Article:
QUITO – The Ecuadorian Episcopal Conference and the United Nations in Ecuador announced on Tuesday opening a space for dialog between the government and indigenous leaders to discuss the development of a new decree on fuel subsidies.
In a joint statement, the episcopate and the UN office in Quito, which have brokered a process of direct talks, reported that government representatives and indigenous people will meet on Wednesday to discuss a new legal provision in the follow-up to an earlier agreement to eliminate a decree doing away with fuel subsidies.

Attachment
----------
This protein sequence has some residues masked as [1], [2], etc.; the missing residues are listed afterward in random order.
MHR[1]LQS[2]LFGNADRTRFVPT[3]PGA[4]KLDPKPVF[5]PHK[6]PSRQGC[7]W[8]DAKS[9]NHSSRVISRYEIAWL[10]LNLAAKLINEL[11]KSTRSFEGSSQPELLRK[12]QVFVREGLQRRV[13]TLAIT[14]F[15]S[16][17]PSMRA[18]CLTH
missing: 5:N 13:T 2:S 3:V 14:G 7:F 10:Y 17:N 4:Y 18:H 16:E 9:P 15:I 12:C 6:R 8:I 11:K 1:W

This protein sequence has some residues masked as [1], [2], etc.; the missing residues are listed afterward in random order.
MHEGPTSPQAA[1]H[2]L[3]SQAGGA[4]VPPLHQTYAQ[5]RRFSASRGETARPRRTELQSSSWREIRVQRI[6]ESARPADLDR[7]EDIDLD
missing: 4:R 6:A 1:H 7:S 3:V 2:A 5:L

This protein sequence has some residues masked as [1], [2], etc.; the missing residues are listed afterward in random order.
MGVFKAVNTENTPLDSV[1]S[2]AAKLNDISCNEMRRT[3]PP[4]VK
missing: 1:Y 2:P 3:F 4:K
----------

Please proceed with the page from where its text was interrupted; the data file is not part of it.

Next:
The country’s president, Lenin Moreno, repealed decree 883, which eliminated fuel subsidies and triggered the violent protests and social unrest for more than a week.
The president has clarified that the new decree will benefit the most needy sections of society, although its content was yet to be decided.
On Sunday, after 10 days of demonstrations, Moreno succumbed to the pressure of the indigenous protesters and backtracked on the implementation of the decree eliminating subsidies, a measure linked to commitments under a credit agreement with the International Monetary Fund.
The Confederation of Indigenous Nationalities of Ecuador agreed to work together with the government to establish a law replacing the contentious decree 88.
The protests, which took place over Oct. 3-13, left eight people dead, according to the Prosecutor’s Office – although the government claimed the number stood at six – while more than 1,500 were injured, including 435 policemen and 1,192 detainees.